Fertile Soil, Revisited
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This past Friday I was invited to attend a funeral with Rev. Changwe Hopkins, the training manager for TEEZ. This was my first funeral in Zambia. Ever since living in a self-contained old-age community in India I have been drawn to witnessing and trying to understand burial rites. While in that old-age community I learned that the class divisions that exist in life carry through to the funereal and burial rites, for those rites are still enacted within human systems of power and privilege. When one of my beloved ammachees or appachens died, laborers would handcraft a simple casket from cheap wood, we would have a small service in the small chapel, and we would place the body into vault. Over the year the body and casket would slowly slide down a chute in the vault into a mass grave. When a wealthy person died, on the other hand, the body would rest in state in the person’s home for days’ worth of prayer vigils and then there would be a burial with extensive pomp. I know that such disparities exist in the United States, where funerals have become a major for-profit industry with services stratified in much the same way as airplane seating. I have learned that Zambia is no exception. Coffins, burial plots, and hearses are all up for sale with varying degrees of luxury depending on the price. I suppose the Pyramids and grand Moghul tombs stand as timeless testaments to this phenomenon of classified and stratified burial rites. There are of course deep religious and cultural reasons for such monuments and rites which should by no means be ignored. This funeral on Friday reminded me, though, that after all is said and done the earth accepts our bodies without discrimination.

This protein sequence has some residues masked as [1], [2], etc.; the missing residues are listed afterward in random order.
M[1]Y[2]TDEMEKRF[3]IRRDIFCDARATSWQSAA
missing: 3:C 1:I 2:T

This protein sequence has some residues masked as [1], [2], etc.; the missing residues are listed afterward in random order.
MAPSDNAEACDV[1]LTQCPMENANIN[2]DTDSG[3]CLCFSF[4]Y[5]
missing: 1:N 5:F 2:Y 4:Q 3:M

As I threw dirt on this ornate coffin several meters down I was tempted to stray into the psychological spiral of the Ecclesiastes teacher—Meaningless! Meaningless! Everything is meaningless! All that we do, even up to and including the residue of our earthly treasure being spent on burial props, is covered over by handfuls and then shovelfuls of dirt. But then something new and remarkable to me happened. Youngsters kept piling dirt until there was a healthily sized mound on top. Elders then stepped up and smoothed out the top and the sides. Finally, one by one family members and those closest to the deceased came forward and “planted” flowers in the soil. Yes they were cut flowers, but the symbolism was perfect. I was taken back to Ash Wednesday. Remember you are fertile soil, and to fertile soil you shall return. Maybe the sum total of our individual actions are scientifically meaningless in the grand scheme of the cosmos. Yet, we are all part of God’s beautiful and beloved Creation. Even in our deaths we play a role in ensuring the continuation of that Creation. Imagine if we started going back to simple wooden coffins and then planted flowers and trees on the grave plots. This would at once be an act of resistance to destructive consumer capitalism and a celebration of all that we are as God’s children. What better tribute to the all-purposive and shared meaningfulness of all human life could there be?